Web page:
My guest post tonight comes from long-time reader Bonnie. Bonnie recently had the good fortune to go and observe a first grade main lesson period, a second grade German class and a second grade Handwork class at a Waldorf school. I asked if she could write a guest post and explain what she learned as a homeschooling parent from observing these classes at a Waldorf School. Here is what Bonnie had to say:
My visit to a Waldorf school as a homeschooling mom….
Last week, I had an opportunity to visit an open house at a prominent Midwestern Waldorf School. As a homeschooling mom to a 6.5 year old daughter and a 4 year old son, it took a lot of planning to make this happen, since the school is quite a distance from our house. But, I knew I had to go – I had to EXPERIENCE the Waldorf classroom for the grades.
Just to back up a moment, I should share with you that I have been a loyal fan of Waldorf and its lifestyle since before I even had kids. So much so in fact, that I visited an open house for a Parent-Child class when I was still pregnant with my first child. The teachers were shocked and all commented on how I was “starting early”. But, for me and I’m sure many of you, reading the blogs, books, and curriculums is not enough. I need to EXPERIENCE it – FEEL it – LIVE it. I want to have a deep sense internally of the beauty and feeling world of the classroom mirrored with the ideas and knowledge a Waldorf-trained teacher exhibits and exudes while working with the students – no matter what the age.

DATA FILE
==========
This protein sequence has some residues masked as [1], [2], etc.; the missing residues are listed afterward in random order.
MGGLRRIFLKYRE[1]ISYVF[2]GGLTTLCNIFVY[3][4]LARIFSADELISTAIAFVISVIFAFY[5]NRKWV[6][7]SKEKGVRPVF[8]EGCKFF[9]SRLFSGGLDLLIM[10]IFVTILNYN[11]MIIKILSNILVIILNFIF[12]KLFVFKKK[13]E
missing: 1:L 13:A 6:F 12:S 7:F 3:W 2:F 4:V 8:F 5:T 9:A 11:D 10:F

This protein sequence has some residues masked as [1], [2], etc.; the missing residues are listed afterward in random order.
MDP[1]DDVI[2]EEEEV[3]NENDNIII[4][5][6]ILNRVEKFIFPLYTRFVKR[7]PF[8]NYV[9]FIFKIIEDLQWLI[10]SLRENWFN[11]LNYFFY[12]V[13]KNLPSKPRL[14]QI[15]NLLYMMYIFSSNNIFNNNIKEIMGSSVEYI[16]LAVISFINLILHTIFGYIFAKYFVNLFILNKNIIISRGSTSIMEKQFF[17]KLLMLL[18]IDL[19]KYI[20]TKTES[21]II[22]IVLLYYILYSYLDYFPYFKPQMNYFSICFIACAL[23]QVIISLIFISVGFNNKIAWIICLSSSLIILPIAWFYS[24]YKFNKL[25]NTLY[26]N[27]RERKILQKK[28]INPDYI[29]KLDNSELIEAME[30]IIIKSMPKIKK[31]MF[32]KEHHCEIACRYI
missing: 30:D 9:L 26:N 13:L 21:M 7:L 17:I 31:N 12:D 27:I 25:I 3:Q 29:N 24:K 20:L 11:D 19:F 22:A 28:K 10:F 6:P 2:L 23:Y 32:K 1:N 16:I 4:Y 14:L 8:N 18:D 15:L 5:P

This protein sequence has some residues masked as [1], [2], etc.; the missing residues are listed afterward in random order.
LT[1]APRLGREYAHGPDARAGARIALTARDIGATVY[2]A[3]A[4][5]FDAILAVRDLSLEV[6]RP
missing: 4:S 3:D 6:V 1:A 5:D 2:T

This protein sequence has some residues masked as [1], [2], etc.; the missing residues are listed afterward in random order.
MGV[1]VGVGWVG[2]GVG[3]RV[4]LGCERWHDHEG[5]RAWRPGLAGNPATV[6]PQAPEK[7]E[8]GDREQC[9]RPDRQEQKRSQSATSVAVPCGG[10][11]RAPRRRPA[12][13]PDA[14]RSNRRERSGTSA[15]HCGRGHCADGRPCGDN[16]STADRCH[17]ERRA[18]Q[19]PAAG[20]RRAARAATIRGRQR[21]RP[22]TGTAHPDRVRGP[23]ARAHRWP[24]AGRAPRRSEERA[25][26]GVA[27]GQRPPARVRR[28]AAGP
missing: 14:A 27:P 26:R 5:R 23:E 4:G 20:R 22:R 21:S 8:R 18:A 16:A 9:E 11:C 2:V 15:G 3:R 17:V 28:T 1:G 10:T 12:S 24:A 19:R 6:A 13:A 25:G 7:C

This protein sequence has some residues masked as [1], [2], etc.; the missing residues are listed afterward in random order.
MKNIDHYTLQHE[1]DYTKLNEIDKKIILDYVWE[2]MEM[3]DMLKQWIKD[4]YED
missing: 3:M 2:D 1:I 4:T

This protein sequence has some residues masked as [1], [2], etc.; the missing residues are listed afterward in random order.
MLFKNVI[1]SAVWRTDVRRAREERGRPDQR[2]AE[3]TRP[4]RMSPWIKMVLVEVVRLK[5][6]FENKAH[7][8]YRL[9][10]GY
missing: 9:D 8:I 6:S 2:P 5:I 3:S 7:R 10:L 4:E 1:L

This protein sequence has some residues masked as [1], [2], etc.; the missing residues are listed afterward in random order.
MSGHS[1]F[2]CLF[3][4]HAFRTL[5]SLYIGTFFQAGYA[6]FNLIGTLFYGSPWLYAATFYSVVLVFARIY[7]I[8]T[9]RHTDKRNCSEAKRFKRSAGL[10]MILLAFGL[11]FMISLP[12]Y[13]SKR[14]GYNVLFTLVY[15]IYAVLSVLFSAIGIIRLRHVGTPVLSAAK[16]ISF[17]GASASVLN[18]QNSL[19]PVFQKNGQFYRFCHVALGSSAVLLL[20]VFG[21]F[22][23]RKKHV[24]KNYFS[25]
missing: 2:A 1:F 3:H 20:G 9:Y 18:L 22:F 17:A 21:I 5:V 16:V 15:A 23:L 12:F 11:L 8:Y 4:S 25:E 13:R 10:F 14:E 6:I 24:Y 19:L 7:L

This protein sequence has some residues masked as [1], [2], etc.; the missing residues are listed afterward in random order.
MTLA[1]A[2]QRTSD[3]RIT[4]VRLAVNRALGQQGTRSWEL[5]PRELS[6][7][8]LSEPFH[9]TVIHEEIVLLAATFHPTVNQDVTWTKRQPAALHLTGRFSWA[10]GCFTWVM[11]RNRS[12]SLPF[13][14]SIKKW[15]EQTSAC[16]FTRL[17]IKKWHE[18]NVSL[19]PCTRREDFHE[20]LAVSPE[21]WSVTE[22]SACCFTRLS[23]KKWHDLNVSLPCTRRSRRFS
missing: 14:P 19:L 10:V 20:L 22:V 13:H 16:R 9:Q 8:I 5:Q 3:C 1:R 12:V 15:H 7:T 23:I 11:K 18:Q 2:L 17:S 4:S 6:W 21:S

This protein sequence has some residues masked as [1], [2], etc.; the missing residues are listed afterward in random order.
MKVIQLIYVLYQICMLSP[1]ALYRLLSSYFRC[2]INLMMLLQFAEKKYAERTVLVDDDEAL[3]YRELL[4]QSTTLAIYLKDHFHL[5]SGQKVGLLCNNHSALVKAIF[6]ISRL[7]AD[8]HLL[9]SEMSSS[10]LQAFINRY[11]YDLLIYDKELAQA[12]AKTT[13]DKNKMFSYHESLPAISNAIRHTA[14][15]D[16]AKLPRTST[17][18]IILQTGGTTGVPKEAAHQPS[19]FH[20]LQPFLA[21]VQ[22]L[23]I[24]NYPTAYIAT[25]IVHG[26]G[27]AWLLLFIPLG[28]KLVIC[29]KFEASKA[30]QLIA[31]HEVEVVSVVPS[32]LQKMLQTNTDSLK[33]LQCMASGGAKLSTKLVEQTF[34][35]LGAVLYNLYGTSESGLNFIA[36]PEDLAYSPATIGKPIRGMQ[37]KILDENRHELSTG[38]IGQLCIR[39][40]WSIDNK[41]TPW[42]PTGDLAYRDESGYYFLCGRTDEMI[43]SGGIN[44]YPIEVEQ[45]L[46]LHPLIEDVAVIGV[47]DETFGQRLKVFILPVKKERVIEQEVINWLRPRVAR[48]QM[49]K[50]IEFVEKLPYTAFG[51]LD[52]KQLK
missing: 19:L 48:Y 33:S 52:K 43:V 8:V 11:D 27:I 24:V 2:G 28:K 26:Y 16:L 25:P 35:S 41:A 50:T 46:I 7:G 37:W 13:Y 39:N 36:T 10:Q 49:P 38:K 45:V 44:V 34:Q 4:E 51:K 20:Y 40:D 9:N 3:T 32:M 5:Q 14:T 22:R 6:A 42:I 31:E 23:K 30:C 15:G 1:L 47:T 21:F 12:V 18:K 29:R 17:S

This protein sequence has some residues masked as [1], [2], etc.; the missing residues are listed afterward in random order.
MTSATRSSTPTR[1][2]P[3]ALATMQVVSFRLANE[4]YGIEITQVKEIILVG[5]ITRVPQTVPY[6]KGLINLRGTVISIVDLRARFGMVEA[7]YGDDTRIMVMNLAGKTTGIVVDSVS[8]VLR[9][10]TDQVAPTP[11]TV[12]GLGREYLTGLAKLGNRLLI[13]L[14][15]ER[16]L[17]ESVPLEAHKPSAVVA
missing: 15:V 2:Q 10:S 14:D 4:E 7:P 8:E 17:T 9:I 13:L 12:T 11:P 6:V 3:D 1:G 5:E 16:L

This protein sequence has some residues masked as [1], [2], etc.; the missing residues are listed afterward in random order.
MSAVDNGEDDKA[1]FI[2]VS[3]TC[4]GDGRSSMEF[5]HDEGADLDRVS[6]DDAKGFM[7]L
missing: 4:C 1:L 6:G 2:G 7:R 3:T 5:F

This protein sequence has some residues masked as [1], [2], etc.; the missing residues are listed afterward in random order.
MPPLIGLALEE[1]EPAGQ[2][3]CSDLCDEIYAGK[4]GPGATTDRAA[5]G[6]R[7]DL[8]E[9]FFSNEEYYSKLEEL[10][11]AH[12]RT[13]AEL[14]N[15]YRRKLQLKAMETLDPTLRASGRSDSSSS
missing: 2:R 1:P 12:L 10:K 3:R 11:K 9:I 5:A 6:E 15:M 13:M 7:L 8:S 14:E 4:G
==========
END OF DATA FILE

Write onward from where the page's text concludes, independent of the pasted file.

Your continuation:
Currently, my daughter is finishing up her second year of kindergarten and will start first grade in the fall. I have been collecting information, curriculums, and ideas for first grade over the years and have a general sense of what is taught at this level. I’ve seen beautiful pictures of alphabet letters and chalkboard drawings on the internet and in curriculums, but I struggle with not only how do I bring this to my child, but what does it really look like, and more importantly, feel like? The ages of 7-14 are the feeling years – so this must be considered at some level. Hence, why I signed up to attend an open house.